The hotly contested Ulpana neighborhood at the settlement of Beit El will be transplanted to military-controlled land within the settlement, Prime Minister Benjamin Netanyahu announced Saturday.
Netanyahu said that if everything went according to plan, Ulpana’s five contested buildings — home to some 30 families, and built on what the state accepts is privately owned Palestinian land — would be transplanted several hundred meters away. However, in the event that the houses would have to be demolished rather than transplanted, 10 more would be built in Judea and Samaria, pending the approval of Attorney General Yehuda Weinstein.
“The settlement enterprise will be strengthened by construction; in place of every house we are forced to evacuate, we will build 10,” said the prime minister.
MK Aryeh Eldad (National Union) called Netanyahu’s decision a “fake compromise,” adding that if implemented, it would — just like the 2005 disengagement — expose the Likud party as an “enemy of the settlement enterprise.”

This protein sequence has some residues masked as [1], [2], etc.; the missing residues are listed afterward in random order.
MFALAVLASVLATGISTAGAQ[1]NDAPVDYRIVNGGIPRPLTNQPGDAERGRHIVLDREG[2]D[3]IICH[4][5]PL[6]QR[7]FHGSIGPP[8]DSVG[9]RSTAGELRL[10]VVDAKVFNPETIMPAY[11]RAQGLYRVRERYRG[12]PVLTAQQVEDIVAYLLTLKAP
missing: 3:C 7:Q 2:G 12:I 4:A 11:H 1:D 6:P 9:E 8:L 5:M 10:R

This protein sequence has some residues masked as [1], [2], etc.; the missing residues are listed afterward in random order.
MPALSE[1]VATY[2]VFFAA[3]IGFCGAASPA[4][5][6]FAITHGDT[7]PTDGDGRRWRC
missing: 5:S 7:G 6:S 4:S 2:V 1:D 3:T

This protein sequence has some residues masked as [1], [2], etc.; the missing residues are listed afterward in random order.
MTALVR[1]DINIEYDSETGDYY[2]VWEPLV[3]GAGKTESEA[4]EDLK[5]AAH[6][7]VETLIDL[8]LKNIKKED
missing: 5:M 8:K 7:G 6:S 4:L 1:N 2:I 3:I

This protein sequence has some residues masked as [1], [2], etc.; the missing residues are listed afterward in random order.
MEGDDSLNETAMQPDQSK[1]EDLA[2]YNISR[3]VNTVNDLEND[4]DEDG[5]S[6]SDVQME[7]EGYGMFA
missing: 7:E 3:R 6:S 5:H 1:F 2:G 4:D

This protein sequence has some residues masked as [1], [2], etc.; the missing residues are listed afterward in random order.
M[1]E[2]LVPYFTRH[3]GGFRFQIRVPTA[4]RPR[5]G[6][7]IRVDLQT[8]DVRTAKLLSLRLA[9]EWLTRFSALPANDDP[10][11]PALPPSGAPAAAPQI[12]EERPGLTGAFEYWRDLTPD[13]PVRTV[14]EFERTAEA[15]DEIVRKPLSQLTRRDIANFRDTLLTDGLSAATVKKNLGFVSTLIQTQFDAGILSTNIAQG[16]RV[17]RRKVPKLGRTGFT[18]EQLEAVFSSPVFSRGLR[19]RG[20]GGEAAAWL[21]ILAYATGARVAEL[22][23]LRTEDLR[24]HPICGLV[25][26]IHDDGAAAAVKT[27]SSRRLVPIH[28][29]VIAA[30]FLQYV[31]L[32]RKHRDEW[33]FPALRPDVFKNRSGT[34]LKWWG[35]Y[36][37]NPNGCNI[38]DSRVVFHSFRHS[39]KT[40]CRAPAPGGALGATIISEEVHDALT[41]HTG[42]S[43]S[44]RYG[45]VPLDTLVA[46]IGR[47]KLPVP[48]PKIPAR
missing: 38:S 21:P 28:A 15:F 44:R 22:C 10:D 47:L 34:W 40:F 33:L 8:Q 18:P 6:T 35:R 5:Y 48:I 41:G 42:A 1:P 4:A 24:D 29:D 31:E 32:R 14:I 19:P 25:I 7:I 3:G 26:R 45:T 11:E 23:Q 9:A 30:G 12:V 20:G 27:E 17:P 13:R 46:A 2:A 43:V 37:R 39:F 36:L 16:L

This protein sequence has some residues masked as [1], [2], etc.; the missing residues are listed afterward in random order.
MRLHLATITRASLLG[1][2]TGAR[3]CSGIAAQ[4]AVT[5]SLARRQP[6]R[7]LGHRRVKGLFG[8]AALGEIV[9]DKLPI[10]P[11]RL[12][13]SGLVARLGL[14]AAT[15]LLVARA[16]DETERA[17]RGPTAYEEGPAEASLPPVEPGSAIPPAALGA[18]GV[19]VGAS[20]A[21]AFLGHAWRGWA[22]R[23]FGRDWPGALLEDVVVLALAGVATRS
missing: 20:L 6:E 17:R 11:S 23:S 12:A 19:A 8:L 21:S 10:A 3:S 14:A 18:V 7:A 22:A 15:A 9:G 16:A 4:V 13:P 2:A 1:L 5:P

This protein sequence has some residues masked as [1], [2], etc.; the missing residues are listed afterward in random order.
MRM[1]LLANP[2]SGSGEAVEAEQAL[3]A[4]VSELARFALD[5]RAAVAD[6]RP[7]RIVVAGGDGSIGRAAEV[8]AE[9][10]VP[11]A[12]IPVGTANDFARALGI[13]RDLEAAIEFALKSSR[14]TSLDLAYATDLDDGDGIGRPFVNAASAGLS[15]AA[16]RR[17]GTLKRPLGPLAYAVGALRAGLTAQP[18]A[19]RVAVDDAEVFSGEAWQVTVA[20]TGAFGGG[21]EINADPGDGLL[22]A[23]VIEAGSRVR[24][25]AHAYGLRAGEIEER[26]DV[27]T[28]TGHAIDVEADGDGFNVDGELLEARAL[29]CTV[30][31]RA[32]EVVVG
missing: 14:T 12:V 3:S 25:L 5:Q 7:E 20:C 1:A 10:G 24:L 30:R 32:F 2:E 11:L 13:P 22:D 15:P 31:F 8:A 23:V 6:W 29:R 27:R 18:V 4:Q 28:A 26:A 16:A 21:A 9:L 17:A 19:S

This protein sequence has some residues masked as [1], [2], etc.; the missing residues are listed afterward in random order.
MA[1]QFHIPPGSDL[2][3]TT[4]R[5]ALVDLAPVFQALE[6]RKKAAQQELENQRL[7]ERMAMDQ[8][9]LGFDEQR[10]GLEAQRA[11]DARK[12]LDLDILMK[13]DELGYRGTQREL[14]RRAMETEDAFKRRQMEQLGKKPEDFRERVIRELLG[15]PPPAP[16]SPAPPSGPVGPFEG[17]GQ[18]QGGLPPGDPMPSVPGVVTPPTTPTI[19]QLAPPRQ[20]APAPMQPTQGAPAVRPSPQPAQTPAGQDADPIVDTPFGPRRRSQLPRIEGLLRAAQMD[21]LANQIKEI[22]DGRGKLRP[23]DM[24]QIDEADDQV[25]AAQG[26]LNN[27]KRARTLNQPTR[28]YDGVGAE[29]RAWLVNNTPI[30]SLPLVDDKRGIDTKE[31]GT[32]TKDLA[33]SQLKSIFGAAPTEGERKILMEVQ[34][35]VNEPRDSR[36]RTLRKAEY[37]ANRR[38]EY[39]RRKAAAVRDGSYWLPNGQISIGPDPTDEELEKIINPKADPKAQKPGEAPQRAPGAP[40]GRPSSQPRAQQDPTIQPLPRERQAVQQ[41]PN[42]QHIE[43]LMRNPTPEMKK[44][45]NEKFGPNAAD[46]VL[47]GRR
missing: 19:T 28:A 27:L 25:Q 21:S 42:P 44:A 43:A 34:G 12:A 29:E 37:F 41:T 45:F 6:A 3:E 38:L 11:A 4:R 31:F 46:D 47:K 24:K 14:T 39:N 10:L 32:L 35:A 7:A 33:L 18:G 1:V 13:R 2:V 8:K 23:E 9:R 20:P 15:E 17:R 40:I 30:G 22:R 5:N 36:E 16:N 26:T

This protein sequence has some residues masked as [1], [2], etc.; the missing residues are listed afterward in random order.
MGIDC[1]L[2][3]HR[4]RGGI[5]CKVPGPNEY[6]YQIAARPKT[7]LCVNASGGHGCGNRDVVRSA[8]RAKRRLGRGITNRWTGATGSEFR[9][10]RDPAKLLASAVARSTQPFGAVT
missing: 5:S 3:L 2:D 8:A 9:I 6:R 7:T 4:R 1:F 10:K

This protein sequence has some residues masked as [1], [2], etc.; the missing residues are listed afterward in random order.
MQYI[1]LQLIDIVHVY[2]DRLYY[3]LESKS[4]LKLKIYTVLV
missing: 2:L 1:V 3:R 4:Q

Likud MK Danny Danon also slammed the decision, stating that Ehud Barak and the Kadima party members who had recently joined the coalition, among them Kadima chairman Shaul Mofaz, were pushing the coalition leftwards.
Opposition chairwoman Shelly Yachimovich, meanwhile, praised the prime minister’s decision, but added that “boasting that 10 houses would be built for each one demolished is unnecessary and harms Israel’s image abroad.”
The Supreme Court ordered the demolition of the five buildings by July 1. Netanyahu’s announcement implies that he aims to comply with the Supreme Court order while adequately compensating the evacuees.
Saturday’s decision comes over a week after the prime minister managed to block Knesset discussion of two bills, submitted by MKs Yaakov Katz (National Union) and Zevulun Orlev (Jewish Home), that would have sought to bypass the Supreme Court order.